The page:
Technology helps to make the cancer journey a little shorter

Technology makes the cancer journey a little shorter

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It has already been a long journey for Graham and Merryl Armitage since Graham was first diagnosed with cancer in 2012.

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Dalby Hospital Registered Nurse Nicole McKernan with patient Graham Armitage as he undertakes his first cancer treatment consultation via videoconference to Toowoomba.

Dalby Hospital Registered Nurse Nicole McKernan with patient Graham Armitage as he undertakes his first cancer treatment consultation via videoconference to Toowoomba.

It has already been a long journey for Graham and Merryl Armitage since Graham was first diagnosed with cancer in 2012.

But the road has gotten a little shorter now that Graham is able to receive some of his treatment at the Dalby Hospital, instead of having to travel to Toowoomba once a month.

Previously they had to undertake a four hour round trip from their home outside Chinchilla, which meant precious time away from the motel business they operate there.

Mr Armitage, who is receiving treatment for cancer, will still have to travel to Toowoomba on occasion to see his oncologist in person but in the meantime has begun receiving the rest of his treatment in Dalby.

The process involves using videoconferencing to speak to his doctor in Toowoomba and then having Dalby hospital nursing staff administer his treatment on the day. On this occasion, Mr Armitage is discussing with his oncologist Dr Pokharel the new drug he will begin taking and any further treatments he may require.

Dalby Hospital Registered Nurse Nicole McKernan undertook specific competencies and practical training in the Toowoomba Regional Cancer Centre to enable her to take on the role.

The hospital is also in the process of training another local nurse to be able to assist. The service will be supported by staff from the Toowoomba Regional Cancer Centre.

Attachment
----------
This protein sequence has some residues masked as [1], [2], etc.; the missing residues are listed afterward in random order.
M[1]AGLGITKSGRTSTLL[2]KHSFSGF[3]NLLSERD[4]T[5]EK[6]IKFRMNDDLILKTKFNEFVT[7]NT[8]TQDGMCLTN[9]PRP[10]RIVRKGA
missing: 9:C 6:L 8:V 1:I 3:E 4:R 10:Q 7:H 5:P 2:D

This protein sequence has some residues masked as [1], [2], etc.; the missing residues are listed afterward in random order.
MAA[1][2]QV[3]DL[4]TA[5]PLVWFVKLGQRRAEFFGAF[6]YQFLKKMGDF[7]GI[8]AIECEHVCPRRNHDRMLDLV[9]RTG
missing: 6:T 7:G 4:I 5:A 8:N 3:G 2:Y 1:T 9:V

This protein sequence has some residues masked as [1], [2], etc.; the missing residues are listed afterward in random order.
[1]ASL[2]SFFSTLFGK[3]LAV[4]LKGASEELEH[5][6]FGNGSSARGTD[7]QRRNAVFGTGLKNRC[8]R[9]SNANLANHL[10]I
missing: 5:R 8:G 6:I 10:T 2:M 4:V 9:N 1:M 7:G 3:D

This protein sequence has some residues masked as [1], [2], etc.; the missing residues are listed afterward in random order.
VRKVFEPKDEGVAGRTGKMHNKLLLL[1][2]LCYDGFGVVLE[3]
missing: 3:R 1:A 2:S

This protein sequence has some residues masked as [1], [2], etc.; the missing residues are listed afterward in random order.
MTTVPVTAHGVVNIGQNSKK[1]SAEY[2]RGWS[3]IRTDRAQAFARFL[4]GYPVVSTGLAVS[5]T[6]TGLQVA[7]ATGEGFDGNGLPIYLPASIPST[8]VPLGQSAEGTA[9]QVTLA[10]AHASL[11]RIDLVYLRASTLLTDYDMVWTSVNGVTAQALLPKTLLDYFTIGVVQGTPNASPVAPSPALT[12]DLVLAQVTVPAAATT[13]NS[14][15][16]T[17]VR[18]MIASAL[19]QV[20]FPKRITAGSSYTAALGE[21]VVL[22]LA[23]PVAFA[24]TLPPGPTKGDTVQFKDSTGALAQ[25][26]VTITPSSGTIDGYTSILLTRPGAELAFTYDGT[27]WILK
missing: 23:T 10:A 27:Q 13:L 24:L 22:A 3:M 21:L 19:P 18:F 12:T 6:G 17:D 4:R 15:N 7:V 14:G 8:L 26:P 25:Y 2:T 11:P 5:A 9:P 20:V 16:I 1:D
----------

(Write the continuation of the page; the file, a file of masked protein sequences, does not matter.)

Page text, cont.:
Darling Downs Hospital and Health Service (DDHHS) Acting Clinical Redesign and Innovation Manager Shayne Stenhouse said the new service is only available at this stage to Western Downs patients undergoing specific kinds of cancer treatment and infusion and supportive therapies

“We hope to be able to expand this new service model to other rural hospitals in the DDHHS as well as the South West Hospital and Health Service as it means that more patients are able to be treated closer to home”.

“It’s great that we can provide this service locally for patients in Dalby and it also means we’re upskilling the staff here in something they previously wouldn’t have had the opportunity to do,” Mr Stenhouse said.

Mr Armitage was full of praise for the service he has received in Toowoomba and Dalby.

“People like to complain about Queensland Health but I reckon they’re wonderful. Look at how much they’ve done for me to be able to receive treatment closer to my home,” he said.

Anyone who would like to find out if they are able to receive their cancer treatment at Dalby Hospital can contact the Regional Cancer Services Outpatients Clinic on 4616 5061 or speak to their oncologist.

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